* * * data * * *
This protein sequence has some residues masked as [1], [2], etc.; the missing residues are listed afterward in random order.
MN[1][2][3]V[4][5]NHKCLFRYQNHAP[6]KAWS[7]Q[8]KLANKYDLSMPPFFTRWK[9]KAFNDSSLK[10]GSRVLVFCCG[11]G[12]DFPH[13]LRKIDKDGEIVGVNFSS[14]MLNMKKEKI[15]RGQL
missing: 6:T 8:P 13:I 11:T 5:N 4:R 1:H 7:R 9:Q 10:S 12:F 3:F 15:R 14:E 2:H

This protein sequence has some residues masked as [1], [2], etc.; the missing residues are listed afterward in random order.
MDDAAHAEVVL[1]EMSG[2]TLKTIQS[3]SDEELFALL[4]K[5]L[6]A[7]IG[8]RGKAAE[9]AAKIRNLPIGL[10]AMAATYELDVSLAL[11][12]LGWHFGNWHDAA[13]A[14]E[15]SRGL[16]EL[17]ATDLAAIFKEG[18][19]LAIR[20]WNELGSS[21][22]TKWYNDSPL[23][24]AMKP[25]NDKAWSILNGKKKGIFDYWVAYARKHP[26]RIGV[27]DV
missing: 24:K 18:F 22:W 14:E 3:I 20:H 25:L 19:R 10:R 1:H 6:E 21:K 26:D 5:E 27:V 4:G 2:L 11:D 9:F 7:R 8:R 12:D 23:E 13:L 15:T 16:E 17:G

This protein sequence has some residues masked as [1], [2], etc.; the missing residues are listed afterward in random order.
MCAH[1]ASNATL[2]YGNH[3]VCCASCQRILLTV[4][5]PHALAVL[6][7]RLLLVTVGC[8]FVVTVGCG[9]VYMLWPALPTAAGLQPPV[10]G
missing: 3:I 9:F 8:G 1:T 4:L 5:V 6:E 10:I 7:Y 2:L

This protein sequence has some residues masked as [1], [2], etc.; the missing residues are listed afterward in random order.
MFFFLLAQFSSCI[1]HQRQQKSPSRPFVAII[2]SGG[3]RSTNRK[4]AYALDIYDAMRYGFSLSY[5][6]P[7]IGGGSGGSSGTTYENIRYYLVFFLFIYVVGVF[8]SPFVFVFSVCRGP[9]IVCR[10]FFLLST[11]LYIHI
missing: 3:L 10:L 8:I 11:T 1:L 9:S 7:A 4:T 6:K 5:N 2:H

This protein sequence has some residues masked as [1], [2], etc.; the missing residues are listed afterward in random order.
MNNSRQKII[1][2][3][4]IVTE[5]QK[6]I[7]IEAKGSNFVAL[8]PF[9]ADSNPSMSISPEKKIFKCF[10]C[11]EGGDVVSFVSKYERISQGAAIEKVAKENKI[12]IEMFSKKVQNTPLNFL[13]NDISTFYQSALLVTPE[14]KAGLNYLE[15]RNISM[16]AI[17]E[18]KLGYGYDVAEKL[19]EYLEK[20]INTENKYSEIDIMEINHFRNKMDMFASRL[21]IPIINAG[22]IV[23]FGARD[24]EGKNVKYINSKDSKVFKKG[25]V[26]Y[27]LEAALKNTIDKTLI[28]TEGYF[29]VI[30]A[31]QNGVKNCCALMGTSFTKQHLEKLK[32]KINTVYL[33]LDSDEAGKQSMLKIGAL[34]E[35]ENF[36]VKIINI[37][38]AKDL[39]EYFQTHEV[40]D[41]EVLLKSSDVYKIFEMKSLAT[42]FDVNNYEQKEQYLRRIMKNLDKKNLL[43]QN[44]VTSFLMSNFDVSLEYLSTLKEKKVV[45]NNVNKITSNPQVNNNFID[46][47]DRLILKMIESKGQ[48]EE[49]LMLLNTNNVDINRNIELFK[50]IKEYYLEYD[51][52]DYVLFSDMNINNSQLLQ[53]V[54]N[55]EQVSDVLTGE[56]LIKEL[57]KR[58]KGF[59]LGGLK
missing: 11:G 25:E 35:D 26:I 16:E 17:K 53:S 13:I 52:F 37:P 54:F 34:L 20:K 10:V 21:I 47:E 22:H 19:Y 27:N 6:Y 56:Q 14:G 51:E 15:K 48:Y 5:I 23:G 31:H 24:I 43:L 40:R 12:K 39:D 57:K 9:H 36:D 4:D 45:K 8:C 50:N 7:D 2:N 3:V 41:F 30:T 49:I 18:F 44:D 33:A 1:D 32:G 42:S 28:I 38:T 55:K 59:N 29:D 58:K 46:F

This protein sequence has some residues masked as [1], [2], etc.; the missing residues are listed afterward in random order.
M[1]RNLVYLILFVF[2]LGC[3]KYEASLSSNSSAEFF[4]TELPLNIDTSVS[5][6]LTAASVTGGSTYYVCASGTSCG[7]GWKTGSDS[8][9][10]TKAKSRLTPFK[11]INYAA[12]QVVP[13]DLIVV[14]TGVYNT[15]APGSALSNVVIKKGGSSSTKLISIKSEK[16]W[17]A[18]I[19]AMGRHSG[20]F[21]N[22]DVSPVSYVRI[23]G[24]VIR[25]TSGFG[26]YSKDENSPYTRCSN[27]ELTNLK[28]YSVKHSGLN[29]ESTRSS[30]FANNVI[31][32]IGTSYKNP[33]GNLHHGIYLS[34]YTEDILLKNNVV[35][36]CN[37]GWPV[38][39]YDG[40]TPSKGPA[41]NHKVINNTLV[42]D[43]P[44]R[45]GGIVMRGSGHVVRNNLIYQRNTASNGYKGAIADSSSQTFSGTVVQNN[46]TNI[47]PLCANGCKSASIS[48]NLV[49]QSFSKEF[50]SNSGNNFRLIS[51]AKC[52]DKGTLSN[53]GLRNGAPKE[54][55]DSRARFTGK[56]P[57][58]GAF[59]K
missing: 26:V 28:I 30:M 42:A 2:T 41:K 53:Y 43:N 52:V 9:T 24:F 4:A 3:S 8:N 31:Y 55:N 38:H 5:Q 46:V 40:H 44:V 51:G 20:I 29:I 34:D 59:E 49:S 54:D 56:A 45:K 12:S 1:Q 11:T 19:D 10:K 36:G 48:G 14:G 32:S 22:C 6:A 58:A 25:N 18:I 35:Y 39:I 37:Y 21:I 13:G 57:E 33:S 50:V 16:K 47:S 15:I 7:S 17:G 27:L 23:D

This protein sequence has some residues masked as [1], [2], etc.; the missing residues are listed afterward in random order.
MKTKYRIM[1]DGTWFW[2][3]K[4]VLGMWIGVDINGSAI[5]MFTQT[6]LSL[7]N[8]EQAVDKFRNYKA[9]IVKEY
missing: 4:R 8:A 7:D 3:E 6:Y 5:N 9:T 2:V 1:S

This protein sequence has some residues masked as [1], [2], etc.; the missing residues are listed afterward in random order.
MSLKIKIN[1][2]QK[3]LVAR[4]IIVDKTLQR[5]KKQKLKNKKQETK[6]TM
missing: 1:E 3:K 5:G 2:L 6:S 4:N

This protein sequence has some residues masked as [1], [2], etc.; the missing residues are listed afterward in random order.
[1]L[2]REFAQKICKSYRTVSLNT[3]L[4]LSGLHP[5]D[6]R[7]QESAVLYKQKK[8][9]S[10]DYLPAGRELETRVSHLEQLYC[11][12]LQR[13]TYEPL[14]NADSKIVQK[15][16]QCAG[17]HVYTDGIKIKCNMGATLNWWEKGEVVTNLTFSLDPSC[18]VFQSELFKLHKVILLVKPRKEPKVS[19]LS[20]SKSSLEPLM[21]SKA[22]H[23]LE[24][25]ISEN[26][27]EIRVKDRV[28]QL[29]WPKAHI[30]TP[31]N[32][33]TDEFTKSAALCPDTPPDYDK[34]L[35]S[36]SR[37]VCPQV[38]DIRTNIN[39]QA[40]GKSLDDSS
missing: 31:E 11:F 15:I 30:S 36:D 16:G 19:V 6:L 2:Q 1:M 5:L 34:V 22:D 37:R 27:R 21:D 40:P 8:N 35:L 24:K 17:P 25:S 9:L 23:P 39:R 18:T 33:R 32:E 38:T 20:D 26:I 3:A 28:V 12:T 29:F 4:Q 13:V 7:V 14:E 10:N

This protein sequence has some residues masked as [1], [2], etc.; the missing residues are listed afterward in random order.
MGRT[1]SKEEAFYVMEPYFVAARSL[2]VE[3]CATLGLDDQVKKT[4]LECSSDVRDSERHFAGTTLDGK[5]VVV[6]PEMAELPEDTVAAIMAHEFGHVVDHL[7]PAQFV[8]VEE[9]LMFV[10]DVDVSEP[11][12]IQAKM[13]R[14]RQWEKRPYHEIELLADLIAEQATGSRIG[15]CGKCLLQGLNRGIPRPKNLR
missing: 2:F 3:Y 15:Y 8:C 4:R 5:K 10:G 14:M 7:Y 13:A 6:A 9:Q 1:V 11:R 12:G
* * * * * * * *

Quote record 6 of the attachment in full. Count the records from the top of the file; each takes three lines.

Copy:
This protein sequence has some residues masked as [1], [2], etc.; the missing residues are listed afterward in random order.
M[1]RNLVYLILFVF[2]LGC[3]KYEASLSSNSSAEFF[4]TELPLNIDTSVS[5][6]LTAASVTGGSTYYVCASGTSCG[7]GWKTGSDS[8][9][10]TKAKSRLTPFK[11]INYAA[12]QVVP[13]DLIVV[14]TGVYNT[15]APGSALSNVVIKKGGSSSTKLISIKSEK[16]W[17]A[18]I[19]AMGRHSG[20]F[21]N[22]DVSPVSYVRI[23]G[24]VIR[25]TSGFG[26]YSKDENSPYTRCSN[27]ELTNLK[28]YSVKHSGLN[29]ESTRSS[30]FANNVI[31][32]IGTSYKNP[33]GNLHHGIYLS[34]YTEDILLKNNVV[35][36]CN[37]GWPV[38][39]YDG[40]TPSKGPA[41]NHKVINNTLV[42]D[43]P[44]R[45]GGIVMRGSGHVVRNNLIYQRNTASNGYKGAIADSSSQTFSGTVVQNN[46]TNI[47]PLCANGCKSASIS[48]NLV[49]QSFSKEF[50]SNSGNNFRLIS[51]AKC[52]DKGTLSN[53]GLRNGAPKE[54][55]DSRARFTGK[56]P[57][58]GAF[59]K
missing: 26:V 28:I 30:M 42:A 2:T 41:K 53:Y 43:N 52:V 9:T 24:F 4:A 3:S 8:N 31:Y 55:N 38:H 5:Q 46:V 40:H 44:V 51:G 20:I 29:I 34:D 59:E 49:S 54:D 56:A 45:K 12:S 1:Q 11:T 19:D 10:K 36:G 48:G 14:G 32:S 22:C 6:A 58:A 25:N 18:I 35:Y 39:I 37:Y 21:I 13:G 57:E 33:S 50:V 16:K 47:S 15:I 7:S 17:G 27:L 23:D